Seth Anthony

Well a lie would be if Dakota knew that it wasn’t Philips, but said so anyway. I doubt that’s the case. It seems more like a case of mistaken identity.

EDIT:

Is this the picture? If so, well um, it kind of looks like Philips, but it’s definitely not her.

https://twitter.com/mattwolfab/status/1263564166318755842

EDIT 2 : I just noticed that the accompanying text for that picture said, “And no, that’s not Shannon Phillips, although she attended at least one other anti-pipeline protest”.

Last edited 8 days ago by Seth Anthony
Seth Anthony

The following is the only other picture I could find, which definitely looks like Philips. Then again, a good image editor can convincingly make it look like Santa Claus attended the rally. Plus, even if it was proven to be her, it could be argued that she was there observing and just hearing what they had to say.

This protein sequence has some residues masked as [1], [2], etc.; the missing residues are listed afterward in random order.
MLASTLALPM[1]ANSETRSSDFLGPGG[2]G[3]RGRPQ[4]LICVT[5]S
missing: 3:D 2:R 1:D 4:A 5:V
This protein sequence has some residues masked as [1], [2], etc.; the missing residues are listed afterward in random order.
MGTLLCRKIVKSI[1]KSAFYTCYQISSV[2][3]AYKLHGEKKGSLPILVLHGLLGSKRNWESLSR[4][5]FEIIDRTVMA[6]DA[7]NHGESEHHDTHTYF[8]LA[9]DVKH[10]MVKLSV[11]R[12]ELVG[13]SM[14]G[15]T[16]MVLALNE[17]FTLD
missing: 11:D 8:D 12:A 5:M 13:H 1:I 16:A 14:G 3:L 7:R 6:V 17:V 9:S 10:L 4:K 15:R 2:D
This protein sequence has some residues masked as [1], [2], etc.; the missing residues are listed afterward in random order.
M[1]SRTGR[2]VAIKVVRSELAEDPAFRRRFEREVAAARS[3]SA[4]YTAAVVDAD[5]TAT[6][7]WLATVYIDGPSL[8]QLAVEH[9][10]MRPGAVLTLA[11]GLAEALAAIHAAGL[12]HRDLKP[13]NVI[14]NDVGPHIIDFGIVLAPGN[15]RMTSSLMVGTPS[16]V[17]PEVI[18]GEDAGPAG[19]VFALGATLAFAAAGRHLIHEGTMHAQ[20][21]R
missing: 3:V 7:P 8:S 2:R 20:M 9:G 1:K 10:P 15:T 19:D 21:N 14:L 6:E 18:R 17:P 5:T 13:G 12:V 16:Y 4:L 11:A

I seem to recall her spoken words saying something similar to, “A transition away from oil has to be a gradual and careful process”. If she did indeed say that, then that’s a wise thing to say.

https://gatewaygazette.ca/ndp-environment-minister-must-answer-on-anti-pipeline-activities/

Last edited 8 days ago by Seth Anthony